DNSSEC and ISPs faking DNS responses
rdobbins at arbor.net
Sat Nov 14 23:36:25 UTC 2015
On 14 Nov 2015, at 23:39, Royce Williams wrote:
> Downloading is now much more common 2than during the age of the
> browser wars.
Sure, I understand that.
> As of October 2014, 64% of American adults owned a smartphone .
> don't usually come with Candy Crush, but somehow, 93 *million* people
> played it daily at one point. They many not understand that when they
> installed the app, they were "downloading" it. But the end result is
Yes, because that leads to them doing something they want to be able to
do, that is very tangible. The same motivations spur VPN use (e.g.,
watching Netflix out-of-region, your example of the Olympics, and so
To put that 93 million in context, the most recent estimates I can find
of Internet users put their number at about 3.2 billion:
> It sounds like we're arguing about the definition of the word "most".
> thesis appears to be that most people won't use a VPN -- and you're
> probably right.
Yes, we're in agreement.
> But what everyone else is saying is that the value of
> "most" is likely to shrink rapidly.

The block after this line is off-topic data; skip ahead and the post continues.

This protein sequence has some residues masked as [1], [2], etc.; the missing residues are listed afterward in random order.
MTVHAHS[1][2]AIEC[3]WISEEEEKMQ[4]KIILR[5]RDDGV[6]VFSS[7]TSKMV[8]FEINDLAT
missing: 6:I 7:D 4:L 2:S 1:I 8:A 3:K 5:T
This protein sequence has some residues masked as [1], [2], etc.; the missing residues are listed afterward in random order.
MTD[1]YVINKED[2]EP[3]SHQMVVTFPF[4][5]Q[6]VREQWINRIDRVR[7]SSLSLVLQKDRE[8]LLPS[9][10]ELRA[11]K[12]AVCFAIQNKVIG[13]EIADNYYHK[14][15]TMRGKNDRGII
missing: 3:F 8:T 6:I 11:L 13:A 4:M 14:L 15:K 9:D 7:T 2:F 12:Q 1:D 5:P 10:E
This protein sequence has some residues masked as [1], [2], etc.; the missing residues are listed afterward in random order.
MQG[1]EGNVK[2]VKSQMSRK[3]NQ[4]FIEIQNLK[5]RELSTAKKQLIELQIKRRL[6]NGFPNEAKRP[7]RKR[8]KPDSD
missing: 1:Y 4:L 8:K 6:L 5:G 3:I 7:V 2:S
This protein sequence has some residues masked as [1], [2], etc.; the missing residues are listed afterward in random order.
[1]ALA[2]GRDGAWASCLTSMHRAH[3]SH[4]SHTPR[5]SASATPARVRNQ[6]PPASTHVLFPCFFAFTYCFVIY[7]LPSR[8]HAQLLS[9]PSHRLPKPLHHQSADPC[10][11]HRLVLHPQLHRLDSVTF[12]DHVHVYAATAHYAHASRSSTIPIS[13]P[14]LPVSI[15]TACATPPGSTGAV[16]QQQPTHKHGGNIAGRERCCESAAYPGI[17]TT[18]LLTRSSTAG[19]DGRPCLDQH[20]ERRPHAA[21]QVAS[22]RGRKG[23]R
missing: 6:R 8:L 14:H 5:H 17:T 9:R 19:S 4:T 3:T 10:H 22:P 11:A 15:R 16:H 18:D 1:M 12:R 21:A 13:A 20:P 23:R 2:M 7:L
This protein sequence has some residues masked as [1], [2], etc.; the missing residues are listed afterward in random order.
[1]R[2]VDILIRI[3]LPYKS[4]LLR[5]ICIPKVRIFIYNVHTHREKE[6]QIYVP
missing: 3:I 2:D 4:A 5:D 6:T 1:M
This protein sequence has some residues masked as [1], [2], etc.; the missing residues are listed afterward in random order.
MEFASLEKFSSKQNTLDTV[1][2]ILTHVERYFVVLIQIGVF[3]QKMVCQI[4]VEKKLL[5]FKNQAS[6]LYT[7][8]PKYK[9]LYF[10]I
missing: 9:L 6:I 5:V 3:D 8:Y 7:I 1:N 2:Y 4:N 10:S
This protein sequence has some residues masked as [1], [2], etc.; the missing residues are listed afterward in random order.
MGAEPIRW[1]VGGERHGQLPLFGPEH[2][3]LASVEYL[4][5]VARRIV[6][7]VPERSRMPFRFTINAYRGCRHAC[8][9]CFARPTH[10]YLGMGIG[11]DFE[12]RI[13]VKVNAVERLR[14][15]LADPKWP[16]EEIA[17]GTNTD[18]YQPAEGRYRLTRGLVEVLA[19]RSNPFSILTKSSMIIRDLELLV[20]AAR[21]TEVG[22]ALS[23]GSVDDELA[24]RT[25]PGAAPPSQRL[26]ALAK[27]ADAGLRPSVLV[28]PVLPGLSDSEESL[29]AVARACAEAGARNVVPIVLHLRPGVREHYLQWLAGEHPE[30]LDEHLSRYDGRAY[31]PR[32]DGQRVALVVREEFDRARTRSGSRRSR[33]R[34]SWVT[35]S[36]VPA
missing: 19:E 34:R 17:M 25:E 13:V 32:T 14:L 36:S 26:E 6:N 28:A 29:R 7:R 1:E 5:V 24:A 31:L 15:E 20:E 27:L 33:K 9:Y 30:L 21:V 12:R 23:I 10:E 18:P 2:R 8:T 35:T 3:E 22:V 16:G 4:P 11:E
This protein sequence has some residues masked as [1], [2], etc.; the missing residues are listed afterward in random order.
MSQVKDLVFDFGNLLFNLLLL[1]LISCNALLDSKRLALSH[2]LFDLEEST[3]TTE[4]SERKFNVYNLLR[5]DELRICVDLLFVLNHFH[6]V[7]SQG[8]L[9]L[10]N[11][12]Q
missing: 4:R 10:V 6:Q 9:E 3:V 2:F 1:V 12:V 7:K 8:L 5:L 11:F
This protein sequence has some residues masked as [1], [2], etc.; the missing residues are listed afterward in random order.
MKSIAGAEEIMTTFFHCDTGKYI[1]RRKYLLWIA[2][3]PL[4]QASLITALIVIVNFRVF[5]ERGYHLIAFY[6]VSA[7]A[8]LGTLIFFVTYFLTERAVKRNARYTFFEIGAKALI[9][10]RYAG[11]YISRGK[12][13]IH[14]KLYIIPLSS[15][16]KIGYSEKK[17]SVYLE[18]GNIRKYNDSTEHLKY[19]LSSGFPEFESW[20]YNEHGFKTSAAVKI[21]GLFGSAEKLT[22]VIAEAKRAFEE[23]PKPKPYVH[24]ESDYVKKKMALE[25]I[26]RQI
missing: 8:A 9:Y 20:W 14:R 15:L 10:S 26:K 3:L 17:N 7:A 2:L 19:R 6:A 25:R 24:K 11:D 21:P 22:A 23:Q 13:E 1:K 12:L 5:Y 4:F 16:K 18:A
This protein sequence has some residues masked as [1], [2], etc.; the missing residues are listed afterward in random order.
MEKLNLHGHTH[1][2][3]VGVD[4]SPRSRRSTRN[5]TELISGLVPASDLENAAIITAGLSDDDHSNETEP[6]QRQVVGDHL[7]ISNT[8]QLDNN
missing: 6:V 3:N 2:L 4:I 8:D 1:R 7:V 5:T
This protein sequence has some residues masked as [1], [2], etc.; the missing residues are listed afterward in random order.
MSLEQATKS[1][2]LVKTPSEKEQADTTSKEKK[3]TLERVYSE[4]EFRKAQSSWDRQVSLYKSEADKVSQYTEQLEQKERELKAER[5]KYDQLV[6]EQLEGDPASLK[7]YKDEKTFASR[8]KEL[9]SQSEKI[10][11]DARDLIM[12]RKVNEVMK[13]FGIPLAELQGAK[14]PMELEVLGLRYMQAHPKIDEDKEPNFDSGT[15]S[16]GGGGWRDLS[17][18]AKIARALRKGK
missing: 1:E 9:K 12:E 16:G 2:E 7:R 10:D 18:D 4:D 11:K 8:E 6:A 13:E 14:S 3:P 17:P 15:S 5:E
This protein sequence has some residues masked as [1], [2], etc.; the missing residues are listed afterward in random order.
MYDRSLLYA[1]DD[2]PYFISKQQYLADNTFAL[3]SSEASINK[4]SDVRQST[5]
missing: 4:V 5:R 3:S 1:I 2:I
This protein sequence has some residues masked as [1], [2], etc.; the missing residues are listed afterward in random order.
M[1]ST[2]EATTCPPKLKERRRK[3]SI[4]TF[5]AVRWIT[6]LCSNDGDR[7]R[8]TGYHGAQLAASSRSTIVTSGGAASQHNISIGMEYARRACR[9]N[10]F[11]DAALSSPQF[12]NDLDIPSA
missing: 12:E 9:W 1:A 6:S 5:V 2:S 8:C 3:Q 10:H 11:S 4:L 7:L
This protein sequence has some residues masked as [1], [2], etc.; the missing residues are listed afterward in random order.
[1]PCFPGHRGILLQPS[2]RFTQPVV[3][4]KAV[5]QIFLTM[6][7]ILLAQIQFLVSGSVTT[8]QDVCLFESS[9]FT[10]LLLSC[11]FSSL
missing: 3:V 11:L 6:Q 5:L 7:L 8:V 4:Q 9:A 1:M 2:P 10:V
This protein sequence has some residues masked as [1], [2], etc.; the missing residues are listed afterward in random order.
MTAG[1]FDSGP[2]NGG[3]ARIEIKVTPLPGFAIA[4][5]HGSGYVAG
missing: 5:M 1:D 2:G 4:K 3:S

I don't know about that. It seems to me that most people who're
inclined to use a VPN are already using one. Unless one believes that a
relatively high percentage of people who don't yet have Internet access
will become VPN users once they gain Internet access.
> But now, even if Facebook's estimate  of 450 million WhatsApp users
> is 90% inflated,
> there are 45 million people using encrypted texting, which I would not
Sure, and Apple iMessage is somewhat similar in that regard, though it's
more susceptible to MITM.
Again, as compared to 3.2 billion.
> Most of those users probably don't know what "encryption" is. But
> using it.
Sure, via http/s. But VPNs used in the sense of this discussion tend to
imply topological masking, as well.
Roland Dobbins <rdobbins at arbor.net>
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